About Citizen Philosopher

Your Host, Steve Donaldson

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Studio art major, turned medical student, turned biomedical engineer, turned computer programmer, turned university professor, turned computer support manager, turned medical art and photography department head, turned digital imager, turned small business owner, turned internet entrepreneur, turned life-coach, turned philosopher, turned TV show host, turned high school physics teacher, turned premend tutor, and still evolving.

Seriously, I have an undergraduate degree in fine arts from Yale University. Then I briefly attended medical school before transferring to the biomedical engineering program at the University of Virginia where I received my graduate degree. I stayed on at the University as a research assistant professor for 15 years before leaving to run an Internet company for another 15 years. I have been involved in an number of side projects along the way, including philosophy TV shows and various "life coaching" activities. Now I make ends meet tutoring physics and chemistry to premed students.

My main interests are physics, philosophy, and psychology. The 3 P's, as I call them. Picture an inverted V with physics on the left, psychology on the right, and philosophy at the apex. I want to know how nature works on the most fundamental/material level. I want to know how we work on the most fundamental/ethereal level. And I want to know what it all means in the greater scheme of things.

Web Site History

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Citizen Philosopher is the companion web site for a philosophy discussion group that has been meeting in Charlottesville Virginia since the year 2000. The web site has undergone two major transformations. The first incarnation of this web site was called Tea With Socrates. The name came from the fact that our original "Socrates Cafe" group had had to relocate from our original venue at Barnes & Noble Cafe, to another venue at the Twisted Branch Tea Bazaar. (You can still find the Tea With Socrates site here, though the message boxes have been disabled.)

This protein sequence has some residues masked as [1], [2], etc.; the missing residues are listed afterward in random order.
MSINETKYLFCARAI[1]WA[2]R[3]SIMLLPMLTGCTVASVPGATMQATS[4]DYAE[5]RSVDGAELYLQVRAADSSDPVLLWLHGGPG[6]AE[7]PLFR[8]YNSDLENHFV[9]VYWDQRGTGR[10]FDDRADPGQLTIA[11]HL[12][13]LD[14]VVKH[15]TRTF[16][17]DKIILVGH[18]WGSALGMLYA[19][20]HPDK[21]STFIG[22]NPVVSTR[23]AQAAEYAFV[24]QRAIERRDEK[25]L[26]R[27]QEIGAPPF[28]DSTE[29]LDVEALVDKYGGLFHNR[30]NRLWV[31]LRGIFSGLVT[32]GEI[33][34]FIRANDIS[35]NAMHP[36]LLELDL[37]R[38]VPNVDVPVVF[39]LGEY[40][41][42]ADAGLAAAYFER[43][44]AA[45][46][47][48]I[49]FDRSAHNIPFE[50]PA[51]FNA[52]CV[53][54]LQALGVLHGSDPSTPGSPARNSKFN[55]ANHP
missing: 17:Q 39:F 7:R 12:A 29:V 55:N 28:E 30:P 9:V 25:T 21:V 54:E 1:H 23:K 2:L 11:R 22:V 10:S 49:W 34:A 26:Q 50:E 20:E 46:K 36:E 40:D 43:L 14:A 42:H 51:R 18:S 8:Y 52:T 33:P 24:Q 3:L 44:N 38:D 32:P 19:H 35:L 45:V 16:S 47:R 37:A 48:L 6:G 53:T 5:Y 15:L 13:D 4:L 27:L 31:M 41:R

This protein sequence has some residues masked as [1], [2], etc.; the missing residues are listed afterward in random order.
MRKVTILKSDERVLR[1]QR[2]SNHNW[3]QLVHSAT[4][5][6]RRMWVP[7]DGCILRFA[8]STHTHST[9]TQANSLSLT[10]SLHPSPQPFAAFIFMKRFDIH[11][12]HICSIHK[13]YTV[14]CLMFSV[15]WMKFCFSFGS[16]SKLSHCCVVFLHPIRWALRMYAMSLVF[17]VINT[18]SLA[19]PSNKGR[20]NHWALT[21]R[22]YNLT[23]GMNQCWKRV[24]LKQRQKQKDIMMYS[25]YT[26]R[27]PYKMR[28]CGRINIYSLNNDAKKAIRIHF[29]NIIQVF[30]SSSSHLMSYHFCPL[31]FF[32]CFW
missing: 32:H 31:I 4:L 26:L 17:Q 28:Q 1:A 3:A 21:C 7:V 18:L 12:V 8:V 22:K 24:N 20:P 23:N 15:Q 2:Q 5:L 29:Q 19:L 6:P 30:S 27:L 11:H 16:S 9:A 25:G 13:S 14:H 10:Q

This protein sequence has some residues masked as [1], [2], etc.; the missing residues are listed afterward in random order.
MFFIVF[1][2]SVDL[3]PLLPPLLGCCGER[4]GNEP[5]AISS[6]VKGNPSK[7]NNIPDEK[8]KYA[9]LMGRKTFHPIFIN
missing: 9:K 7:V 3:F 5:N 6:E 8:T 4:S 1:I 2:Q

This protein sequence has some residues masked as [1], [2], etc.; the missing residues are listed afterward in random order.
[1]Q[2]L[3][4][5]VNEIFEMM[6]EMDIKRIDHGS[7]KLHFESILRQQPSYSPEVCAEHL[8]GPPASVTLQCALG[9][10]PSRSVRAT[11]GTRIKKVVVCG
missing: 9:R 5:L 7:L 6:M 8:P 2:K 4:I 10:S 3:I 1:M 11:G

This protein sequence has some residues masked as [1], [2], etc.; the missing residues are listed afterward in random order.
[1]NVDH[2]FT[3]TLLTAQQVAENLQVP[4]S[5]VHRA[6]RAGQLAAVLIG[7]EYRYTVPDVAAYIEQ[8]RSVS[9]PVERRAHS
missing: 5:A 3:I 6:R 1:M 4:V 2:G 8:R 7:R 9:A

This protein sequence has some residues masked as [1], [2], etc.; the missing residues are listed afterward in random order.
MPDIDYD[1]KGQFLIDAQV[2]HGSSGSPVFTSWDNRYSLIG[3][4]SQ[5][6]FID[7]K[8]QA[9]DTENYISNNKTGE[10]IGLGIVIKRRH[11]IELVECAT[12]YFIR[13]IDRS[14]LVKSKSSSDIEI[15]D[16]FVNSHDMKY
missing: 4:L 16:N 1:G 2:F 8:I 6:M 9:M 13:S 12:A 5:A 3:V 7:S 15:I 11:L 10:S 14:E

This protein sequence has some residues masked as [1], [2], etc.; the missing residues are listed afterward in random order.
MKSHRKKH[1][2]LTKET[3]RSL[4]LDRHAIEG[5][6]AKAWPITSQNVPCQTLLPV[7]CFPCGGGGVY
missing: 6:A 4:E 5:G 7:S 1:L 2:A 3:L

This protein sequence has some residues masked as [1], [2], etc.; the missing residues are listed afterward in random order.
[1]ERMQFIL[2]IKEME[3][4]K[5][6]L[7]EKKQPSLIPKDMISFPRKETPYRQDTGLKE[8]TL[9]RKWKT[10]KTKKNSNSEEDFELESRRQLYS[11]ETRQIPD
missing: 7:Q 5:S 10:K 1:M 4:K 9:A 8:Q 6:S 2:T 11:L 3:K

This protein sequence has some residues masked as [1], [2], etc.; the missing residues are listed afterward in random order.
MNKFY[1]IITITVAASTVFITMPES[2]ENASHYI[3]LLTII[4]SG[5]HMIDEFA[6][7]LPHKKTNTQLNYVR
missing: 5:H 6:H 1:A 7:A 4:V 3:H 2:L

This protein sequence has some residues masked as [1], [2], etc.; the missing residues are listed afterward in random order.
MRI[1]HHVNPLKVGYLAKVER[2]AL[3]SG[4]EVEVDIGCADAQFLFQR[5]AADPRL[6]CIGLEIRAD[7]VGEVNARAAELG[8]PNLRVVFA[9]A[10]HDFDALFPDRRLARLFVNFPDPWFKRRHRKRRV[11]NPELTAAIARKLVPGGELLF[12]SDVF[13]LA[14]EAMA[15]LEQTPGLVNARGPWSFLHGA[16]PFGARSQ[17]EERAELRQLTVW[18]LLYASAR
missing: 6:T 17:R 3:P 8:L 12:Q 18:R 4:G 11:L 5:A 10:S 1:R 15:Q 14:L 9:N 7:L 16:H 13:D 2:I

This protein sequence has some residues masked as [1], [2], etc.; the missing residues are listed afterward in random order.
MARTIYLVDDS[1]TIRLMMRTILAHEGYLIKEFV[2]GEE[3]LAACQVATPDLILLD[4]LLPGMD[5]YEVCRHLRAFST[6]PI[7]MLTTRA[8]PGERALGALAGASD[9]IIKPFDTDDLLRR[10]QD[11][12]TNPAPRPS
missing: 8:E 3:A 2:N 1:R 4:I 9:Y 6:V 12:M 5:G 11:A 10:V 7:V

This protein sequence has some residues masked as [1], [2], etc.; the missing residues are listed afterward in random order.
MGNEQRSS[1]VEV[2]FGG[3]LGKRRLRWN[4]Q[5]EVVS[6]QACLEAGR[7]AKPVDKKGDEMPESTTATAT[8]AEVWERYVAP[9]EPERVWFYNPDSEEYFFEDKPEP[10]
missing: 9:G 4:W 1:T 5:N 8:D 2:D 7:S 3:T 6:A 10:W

The next incarnation was specifically tailored as a companion web site for the podcasts I started making from our philosophical discussions. I wanted to publish the podcasts on iTunes and iTunes required a "professional" companion web site for all their podcasts. To get up and running quickly, I chose to use Google's free web hosting service for bloggers called Blogger. (You can still find it here.) The podcast series was (and still is) called Thinking Out Loud, named after our local public access TV show that we ran for 11 episodes. (The TV show was basically our discussion group meeting in the TV studio.) I tried to get the thinkingoutloud.com domain name, but it was already taken, so I had to come up with another name. I chose Citizen Philosopher. I grabbed the citizenphilosopher.com domain and ported all the old material from Tea With Socrates, back-dating where necessary to fit into the blog format.

This latest incarnation, which retains the name Citizen Philosopher was prompted by my desire to get away from the restrictive blog format of Blogger and to introduce a more comprehensive and interactive web site for our group and the increasing number of visitors and podcast listeners. To incorporate these features I implement what is referred to as a Content Management System. The particular CMS I chose to use is the open source software project called Joomla. It is rich in features, is highly cusomizeable, and is continually expanding its capabilities. I am please to offer you this latest version of Citizen Philosopher. Enjoy.